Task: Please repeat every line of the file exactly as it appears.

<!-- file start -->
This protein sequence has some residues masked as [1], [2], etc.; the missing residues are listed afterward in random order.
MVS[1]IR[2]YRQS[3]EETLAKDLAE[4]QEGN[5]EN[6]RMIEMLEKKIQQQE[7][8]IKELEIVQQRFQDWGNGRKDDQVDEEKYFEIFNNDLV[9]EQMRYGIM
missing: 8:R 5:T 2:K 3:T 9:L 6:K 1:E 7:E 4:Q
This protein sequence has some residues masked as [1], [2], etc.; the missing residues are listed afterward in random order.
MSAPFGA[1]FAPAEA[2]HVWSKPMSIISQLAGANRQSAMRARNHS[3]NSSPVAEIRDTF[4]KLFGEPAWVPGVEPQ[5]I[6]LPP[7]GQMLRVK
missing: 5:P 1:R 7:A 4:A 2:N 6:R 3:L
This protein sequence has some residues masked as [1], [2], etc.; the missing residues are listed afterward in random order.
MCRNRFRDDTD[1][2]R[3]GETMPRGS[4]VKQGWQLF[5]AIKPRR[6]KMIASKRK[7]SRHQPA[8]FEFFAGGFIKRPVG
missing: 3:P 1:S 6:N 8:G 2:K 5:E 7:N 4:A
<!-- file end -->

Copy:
This protein sequence has some residues masked as [1], [2], etc.; the missing residues are listed afterward in random order.
MVS[1]IR[2]YRQS[3]EETLAKDLAE[4]QEGN[5]EN[6]RMIEMLEKKIQQQE[7][8]IKELEIVQQRFQDWGNGRKDDQVDEEKYFEIFNNDLV[9]EQMRYGIM
missing: 8:R 5:T 2:K 3:T 9:L 6:K 1:E 7:E 4:Q
This protein sequence has some residues masked as [1], [2], etc.; the missing residues are listed afterward in random order.
MSAPFGA[1]FAPAEA[2]HVWSKPMSIISQLAGANRQSAMRARNHS[3]NSSPVAEIRDTF[4]KLFGEPAWVPGVEPQ[5]I[6]LPP[7]GQMLRVK
missing: 5:P 1:R 7:A 4:A 2:N 6:R 3:L
This protein sequence has some residues masked as [1], [2], etc.; the missing residues are listed afterward in random order.
MCRNRFRDDTD[1][2]R[3]GETMPRGS[4]VKQGWQLF[5]AIKPRR[6]KMIASKRK[7]SRHQPA[8]FEFFAGGFIKRPVG
missing: 3:P 1:S 6:N 8:G 2:K 5:E 7:N 4:A